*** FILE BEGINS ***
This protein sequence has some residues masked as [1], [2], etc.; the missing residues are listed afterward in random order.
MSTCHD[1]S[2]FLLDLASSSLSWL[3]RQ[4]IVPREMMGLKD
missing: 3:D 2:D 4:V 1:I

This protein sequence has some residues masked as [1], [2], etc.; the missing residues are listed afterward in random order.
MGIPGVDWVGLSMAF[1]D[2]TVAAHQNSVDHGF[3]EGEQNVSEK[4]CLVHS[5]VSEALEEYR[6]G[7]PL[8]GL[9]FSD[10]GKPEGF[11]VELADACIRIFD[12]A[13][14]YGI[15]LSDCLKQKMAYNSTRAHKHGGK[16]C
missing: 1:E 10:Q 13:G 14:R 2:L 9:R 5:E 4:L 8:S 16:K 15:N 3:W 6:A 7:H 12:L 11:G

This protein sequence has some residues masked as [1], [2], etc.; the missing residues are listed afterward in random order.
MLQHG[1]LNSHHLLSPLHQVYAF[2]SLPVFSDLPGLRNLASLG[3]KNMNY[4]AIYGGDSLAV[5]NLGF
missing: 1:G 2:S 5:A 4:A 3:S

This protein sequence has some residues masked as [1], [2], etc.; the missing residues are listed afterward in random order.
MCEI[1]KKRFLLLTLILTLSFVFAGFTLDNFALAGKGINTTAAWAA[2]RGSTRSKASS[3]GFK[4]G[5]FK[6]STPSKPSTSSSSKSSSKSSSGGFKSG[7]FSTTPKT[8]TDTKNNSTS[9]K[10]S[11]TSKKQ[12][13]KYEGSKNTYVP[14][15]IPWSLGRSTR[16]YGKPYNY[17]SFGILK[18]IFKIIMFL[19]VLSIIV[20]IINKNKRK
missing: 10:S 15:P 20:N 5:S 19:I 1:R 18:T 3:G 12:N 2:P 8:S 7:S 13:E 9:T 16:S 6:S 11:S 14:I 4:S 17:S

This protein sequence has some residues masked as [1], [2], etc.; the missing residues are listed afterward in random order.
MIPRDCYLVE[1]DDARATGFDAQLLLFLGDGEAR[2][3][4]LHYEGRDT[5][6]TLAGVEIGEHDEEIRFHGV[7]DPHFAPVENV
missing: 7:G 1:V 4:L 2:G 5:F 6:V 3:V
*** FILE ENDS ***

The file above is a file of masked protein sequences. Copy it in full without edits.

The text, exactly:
This protein sequence has some residues masked as [1], [2], etc.; the missing residues are listed afterward in random order.
MSTCHD[1]S[2]FLLDLASSSLSWL[3]RQ[4]IVPREMMGLKD
missing: 3:D 2:D 4:V 1:I

This protein sequence has some residues masked as [1], [2], etc.; the missing residues are listed afterward in random order.
MGIPGVDWVGLSMAF[1]D[2]TVAAHQNSVDHGF[3]EGEQNVSEK[4]CLVHS[5]VSEALEEYR[6]G[7]PL[8]GL[9]FSD[10]GKPEGF[11]VELADACIRIFD[12]A[13][14]YGI[15]LSDCLKQKMAYNSTRAHKHGGK[16]C
missing: 1:E 10:Q 13:G 14:R 2:L 9:R 5:E 4:L 8:S 16:K 15:N 3:W 6:A 7:H 12:L 11:G

This protein sequence has some residues masked as [1], [2], etc.; the missing residues are listed afterward in random order.
MLQHG[1]LNSHHLLSPLHQVYAF[2]SLPVFSDLPGLRNLASLG[3]KNMNY[4]AIYGGDSLAV[5]NLGF
missing: 1:G 2:S 5:A 4:A 3:S

This protein sequence has some residues masked as [1], [2], etc.; the missing residues are listed afterward in random order.
MCEI[1]KKRFLLLTLILTLSFVFAGFTLDNFALAGKGINTTAAWAA[2]RGSTRSKASS[3]GFK[4]G[5]FK[6]STPSKPSTSSSSKSSSKSSSGGFKSG[7]FSTTPKT[8]TDTKNNSTS[9]K[10]S[11]TSKKQ[12][13]KYEGSKNTYVP[14][15]IPWSLGRSTR[16]YGKPYNY[17]SFGILK[18]IFKIIMFL[19]VLSIIV[20]IINKNKRK
missing: 10:S 15:P 20:N 5:S 19:I 1:R 18:T 3:G 12:N 2:P 8:S 7:S 13:E 9:T 16:S 6:S 11:S 14:I 4:S 17:S

This protein sequence has some residues masked as [1], [2], etc.; the missing residues are listed afterward in random order.
MIPRDCYLVE[1]DDARATGFDAQLLLFLGDGEAR[2][3][4]LHYEGRDT[5][6]TLAGVEIGEHDEEIRFHGV[7]DPHFAPVENV
missing: 7:G 1:V 4:L 2:G 5:F 6:V 3:V